A very pleasant tradition commenced in the early years were the mother/daughter and father/daughter nights, remembered with great affection by both parents and girls. Marjorie Lade (mother of the three sisters) became the first Rowville District Commissioner and organised a parents’ group. Marjorie continued in this role until 1981 although for some time she combined both the District Commissioner and Guide Leader positions.

In 1982, Jennifer Lade together with Susan Theobald commenced Guide Leader training followed shortly afterwards by Christine Mitchell. These three new Leaders renewed their Promise at a ceremony at the kindergarten on 22nd February 1983. All had been involved in the Guide Movement previously, Susan and Christine in England prior to their arrival in Australia.

The one complaint from all the Guides at that time was that they had never been camping. Christine in particular had very fond and wonderful memories of her camping days in England and resolved to make camping qualification her first priority.

With this in mind the first step was a sleep-over at the kindergarten. Such excitement – these girls had never been on a guide camp. The only dampener on the night was the arrival of the Rowville Scouts, packed and ready to depart for a weekend camping! The scouts were regular campers and it made the girls even more downhearted. That was soon forgotten, however, and a good night was had by all.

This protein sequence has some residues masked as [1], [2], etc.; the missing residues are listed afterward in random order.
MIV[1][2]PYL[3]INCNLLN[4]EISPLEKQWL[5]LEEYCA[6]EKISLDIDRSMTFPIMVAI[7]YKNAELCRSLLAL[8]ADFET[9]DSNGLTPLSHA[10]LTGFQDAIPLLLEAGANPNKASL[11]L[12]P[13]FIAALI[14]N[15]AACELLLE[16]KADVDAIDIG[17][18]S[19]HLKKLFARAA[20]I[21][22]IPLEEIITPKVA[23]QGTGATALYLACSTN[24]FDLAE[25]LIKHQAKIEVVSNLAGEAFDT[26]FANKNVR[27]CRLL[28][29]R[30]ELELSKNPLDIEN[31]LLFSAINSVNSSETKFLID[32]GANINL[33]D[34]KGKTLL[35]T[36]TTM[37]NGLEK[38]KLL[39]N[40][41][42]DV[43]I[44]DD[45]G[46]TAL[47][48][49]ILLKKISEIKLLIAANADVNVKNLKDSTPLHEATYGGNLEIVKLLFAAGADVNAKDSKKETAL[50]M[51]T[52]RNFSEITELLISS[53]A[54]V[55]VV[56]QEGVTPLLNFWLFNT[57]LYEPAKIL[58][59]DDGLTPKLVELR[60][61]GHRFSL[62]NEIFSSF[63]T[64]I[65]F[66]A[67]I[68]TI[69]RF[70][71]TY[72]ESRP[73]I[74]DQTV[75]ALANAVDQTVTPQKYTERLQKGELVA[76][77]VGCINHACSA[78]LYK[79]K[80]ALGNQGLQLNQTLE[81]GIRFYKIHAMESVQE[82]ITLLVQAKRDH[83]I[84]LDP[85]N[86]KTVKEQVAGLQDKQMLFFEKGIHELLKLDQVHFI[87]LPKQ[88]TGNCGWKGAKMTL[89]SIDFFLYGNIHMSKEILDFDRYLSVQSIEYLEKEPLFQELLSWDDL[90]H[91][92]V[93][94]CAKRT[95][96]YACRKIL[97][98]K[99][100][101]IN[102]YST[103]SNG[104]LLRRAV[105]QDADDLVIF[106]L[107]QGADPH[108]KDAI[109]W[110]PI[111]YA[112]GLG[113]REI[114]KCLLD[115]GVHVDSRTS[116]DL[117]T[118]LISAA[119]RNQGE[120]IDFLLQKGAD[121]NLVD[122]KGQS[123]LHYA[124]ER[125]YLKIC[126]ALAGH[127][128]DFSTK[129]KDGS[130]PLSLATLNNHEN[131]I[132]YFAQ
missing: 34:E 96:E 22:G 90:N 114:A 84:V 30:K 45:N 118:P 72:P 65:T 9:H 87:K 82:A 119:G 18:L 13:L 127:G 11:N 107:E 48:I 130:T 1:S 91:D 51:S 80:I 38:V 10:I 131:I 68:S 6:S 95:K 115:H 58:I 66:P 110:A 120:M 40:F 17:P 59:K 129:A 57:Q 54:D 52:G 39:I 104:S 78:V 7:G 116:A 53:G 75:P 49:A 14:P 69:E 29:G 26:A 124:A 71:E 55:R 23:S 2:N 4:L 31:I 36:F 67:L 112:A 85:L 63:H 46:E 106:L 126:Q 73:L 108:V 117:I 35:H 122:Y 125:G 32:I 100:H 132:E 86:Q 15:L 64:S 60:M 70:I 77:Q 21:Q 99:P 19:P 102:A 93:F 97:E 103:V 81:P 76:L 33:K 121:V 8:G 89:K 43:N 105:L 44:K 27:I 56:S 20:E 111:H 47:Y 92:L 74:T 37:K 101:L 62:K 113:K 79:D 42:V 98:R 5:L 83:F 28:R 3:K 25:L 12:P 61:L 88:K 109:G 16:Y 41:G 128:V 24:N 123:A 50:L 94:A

Regular camps have been held since that time, with March Labour Weekend being a favourite. During that time camping has become considerably easier, no longer the hours needed to pitch the ridge tents which only slept 2-3 girls. The Association now has large tents on frames, quickly and easily erected by the girls. Although the skill level has dropped, the enjoyment level has increased and there is still plenty to do in camp like cooking, making bedding rolls, brailing tents to air them and, of course, lots of fun and learning activities.

The move to the Scout Hall seemed to blow winds of change through the Company. The meeting night was changed from Monday to Tuesday to fit in with Scout meetings. Changes were made to patrol names, many of which had remained from the commencement of the Company. Kookaburra Patrol had ceased some time back but Blue Wren, Magpie and Kingfisher were still around. Rosella was added around 1988 after long discussions by the girls involved. All patrols chose new names once at the Scout Hall and Pelican, Wombat, Wattle and Koala were chosen. Following the start of a fifth Patrol in 1993, Swallow was added.

The Parents Support Group, known previously as the Local Association, had little support in the early days but in 1981 Vauna Jaensch became President, a position she held until 1985 when Trevor Barton took over. Following the Bartons’ departure from Rowville, Trevor was replaced by Rhonda Yates until 1989 when she became District Leader and Hazel Haynes, the current President, commenced in the position.

This is an abridged version of a history of the Company prepared by Christine Mitchell to mark the 21st Anniversary of its formation.

The 21st Birthday celebrations were held at the Scout Hall in Turramurra Drive on Tuesday 3rd May 1994.

First published in the May 1994 edition of the Rowville-Lysterfield Community News.